Quantitative Mass Spectrometry Independence from Matrix Effects and Detector Saturation Achieved by Flow Injection Analysis with Real-Time Infinite Dilution

2013-12-17T00:00:00Z (GMT) by Sergio C. Nanita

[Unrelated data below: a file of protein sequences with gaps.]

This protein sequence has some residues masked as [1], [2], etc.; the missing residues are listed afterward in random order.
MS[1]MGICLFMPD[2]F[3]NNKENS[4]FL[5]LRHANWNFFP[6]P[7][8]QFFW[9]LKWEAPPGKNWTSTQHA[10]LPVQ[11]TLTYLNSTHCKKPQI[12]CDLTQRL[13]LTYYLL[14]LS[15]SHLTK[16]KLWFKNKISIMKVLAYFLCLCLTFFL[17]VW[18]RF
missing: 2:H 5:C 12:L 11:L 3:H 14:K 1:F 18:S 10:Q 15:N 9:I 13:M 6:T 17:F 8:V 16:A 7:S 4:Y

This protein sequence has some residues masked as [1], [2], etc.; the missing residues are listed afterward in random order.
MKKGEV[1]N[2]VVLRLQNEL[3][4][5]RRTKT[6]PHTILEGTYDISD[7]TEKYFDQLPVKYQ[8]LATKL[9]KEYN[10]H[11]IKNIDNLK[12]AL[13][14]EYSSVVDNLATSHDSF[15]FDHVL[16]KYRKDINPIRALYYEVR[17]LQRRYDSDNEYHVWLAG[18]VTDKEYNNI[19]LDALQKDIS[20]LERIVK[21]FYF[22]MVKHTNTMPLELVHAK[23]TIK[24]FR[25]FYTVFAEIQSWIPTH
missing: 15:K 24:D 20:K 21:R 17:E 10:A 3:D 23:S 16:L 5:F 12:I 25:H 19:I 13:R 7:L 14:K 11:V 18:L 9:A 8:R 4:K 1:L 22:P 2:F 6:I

A high-throughput quantitative analysis method is presented to determine analyte concentrations at the infinite dilution limit, where the presence and effects of matrix become null, achieving mathematical independence from the detrimental phenomenon of matrix effects. Dilution is achieved online, reproducibly and in seconds by diffusion/mixing that occurs in flow injection analysis, while analyte concentration measurements are made by electrospray ionization tandem mass spectrometry. Because of matrix effects, the measured analyte concentration (Am) was inaccurate at high matrix concentrations, but accuracy consistently improved as matrix concentration was reduced by dilution. The method provides a practical solution around the decades-long matrix effects problem in quantitative analytical chemistry without separation of analytes from the matrix (e.g., chromatography) or use of corrective procedures, such as matrix-matched standards or isotopically labeled internal standards. Broad applications were demonstrated for part-per-billion quantitation of bioactive molecules (pesticides) in extracts of food, plant tissues, and body fluids by coupling the method to a high-throughput sample extraction/cleanup based on salting out with ammonium formate. The technique provides an assessment of matrix effects with remarkable comprehensiveness, simplicity, and speed. A limit of quantitation of 10 ng/g, a level appropriate for pesticide residue analysis and bioanalytical applications, was demonstrated. The method is also independent of detector saturation; this feature increased the applicable concentration range 20–100-fold above that of conventional techniques. In the abstract graphic, the measured analyte concentration (Am) approaches the accurate value (A0) when matrix effects disappear as measurements are conducted while lowering the normalized sample concentration (Snorm) by real-time dilution.